It seems somewhat strange that a band of the high profile of Tommy James and the Shondells should be outside of the Rock & Roll Hall of Fame given the sort of acts from that period (Laura Nyro being the most glaring example, but also Donovan and others like that) who have been inducted. In many ways, though, the success and influence of the band has been undersold. Tommy James and Shondells exists, like a few other groups which have not been inducted, along the borders of psychedelic music  and bubblegum pop . It is quite possible, though, that many people have simply not well understood the importance of Tommy James as a songwriter as well as a performer and the songs that have endured to this day as essential parts of the “classic rock” canon. In order to make the case for Tommy James and the Shondells, it will also be necessary to show the diverse and complicated legacy of his band and their music.
The Influence Of Tommy James And The Shondells
The influence of Tommy James And The Shondells exists largely in two ways. One way is in the band’s adoption of electronic music such as phasers and vocoders, which was like the Moody Blues in being an early adopter of synthesizers as an part of psychedelic music . The second way is more straightforward, and that is their music. Three of the band’s own top ten hits became top ten hits (two became #1 hits back to back on the Billboard Hot 100), namely “Crimson And Clover” by Joan Jett, “I Think We’re Alone Now,” by Tiffany, and “Mony Mony” by Billy Idol. The fact that these artists range from solid rock & roll artists worth considering for Rock & Roll Hall of Fame induction themselves (especially Idol) to a teen pop princess suggest that the band itself straddled some pretty stark lines. Still, the fact that their influence could remain through songs that are still played from the 1960’s as well as from the 1980’s remakes. Such an influence that is enduring as well as massive ought to ensure a Hall of Fame induction for Tommy James and his late 60’s version of the Shondells.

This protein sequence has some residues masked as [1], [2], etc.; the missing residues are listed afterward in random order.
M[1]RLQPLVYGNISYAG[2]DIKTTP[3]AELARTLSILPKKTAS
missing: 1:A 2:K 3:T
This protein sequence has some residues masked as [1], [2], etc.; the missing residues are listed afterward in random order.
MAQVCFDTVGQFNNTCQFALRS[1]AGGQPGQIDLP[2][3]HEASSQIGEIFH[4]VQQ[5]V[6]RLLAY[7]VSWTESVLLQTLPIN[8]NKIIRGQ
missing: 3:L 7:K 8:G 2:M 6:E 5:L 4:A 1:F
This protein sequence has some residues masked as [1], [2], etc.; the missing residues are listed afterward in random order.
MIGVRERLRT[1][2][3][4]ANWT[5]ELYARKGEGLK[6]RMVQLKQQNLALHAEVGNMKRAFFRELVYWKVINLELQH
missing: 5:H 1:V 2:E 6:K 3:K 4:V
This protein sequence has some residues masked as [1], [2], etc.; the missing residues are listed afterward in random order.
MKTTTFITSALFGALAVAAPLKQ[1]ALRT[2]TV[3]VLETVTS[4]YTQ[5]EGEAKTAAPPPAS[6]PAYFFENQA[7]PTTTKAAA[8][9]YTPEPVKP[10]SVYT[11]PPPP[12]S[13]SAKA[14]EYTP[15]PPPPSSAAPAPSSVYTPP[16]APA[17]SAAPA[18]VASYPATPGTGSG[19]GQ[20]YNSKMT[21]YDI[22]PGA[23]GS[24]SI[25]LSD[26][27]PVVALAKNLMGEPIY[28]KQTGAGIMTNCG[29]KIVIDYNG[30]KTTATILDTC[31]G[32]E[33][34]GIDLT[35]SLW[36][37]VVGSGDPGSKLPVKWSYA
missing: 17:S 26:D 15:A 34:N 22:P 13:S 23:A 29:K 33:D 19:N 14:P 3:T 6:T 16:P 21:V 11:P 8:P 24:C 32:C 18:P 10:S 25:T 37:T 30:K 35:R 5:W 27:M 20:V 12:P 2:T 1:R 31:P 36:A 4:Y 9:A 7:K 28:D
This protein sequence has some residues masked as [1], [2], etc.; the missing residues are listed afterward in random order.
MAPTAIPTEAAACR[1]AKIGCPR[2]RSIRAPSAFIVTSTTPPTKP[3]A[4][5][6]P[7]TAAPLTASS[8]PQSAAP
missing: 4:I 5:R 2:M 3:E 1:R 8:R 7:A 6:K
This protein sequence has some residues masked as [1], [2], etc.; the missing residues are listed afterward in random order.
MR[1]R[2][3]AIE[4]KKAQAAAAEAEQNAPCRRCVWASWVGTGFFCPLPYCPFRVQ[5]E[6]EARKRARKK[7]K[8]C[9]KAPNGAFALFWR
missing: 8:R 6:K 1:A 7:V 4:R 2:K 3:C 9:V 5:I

Why Tommy James And The Shondells Should Be In The Rock & Roll Hall Of Fame
There are a few reasons why Tommy James and the Shondells should be in the Rock & Roll Hall of Fame. Chief among them is the fact that the band and its music has remained enduringly popular not only in its original versions, but also in remakes. Not only that, but even after the Shondells broke up for the third time, Tommy James had success writing for other bands, and even had a big solo hit of his own with “Draggin’ The Line,” which occasionally pops up on soundtracks to this day . Even without considering this work for other artists, which makes the case for the band even better, the band on its own had enough success between 1966’s release of the #1 hit “Hanky Panky” to merit induction into the Rock & Roll Hall of Fame, with two #1 hits (the other one was “Crimson And Clover”) along with several other top 10 hits (“I Think We’re Alone Now,” “Mirage,” “Mony Mony,” “Sweet Cherry Wine,” and “Crystal Blue Persuasion”) along with several other top 40 hits (at least seven of them). Career success like that, even in a short time, with a lasting reputation and songs that are continually remade by other artists would appear to be an obvious sign that one’s career had a massive influence on other artists.
Why Aren’t Tommy James And The Shondells In The Rock & Roll Hall Of Fame?
It’s a mystery to me. There are certainly bands and artists that are more mystifying omissions than Tommy James and the Shondells , but the fact that they were popular in the 1960’s, were invited to Woodstock because of their influence on psychedelic music, and the fact that their music is still well known and well-played to this day both in original and cover versions suggests a worth that is at the upper level of their peers. Their forays into bubblegum music as well as their short career shouldn’t be held against them, a career that was shortened, lamentably, by Tommy James’ drug use (he was pronounced dead in 1970 before being revived). It would seem rather hypocritical of the Rock & Roll Hall of Fame to punish someone because their career was shortened from drug use, because there would be precious few rock & roll bands and artists who could claim to be immune from such problems.
Verdict: Put them in. How they have made it this long without induction is still a bit of a mystery.
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 See, for example: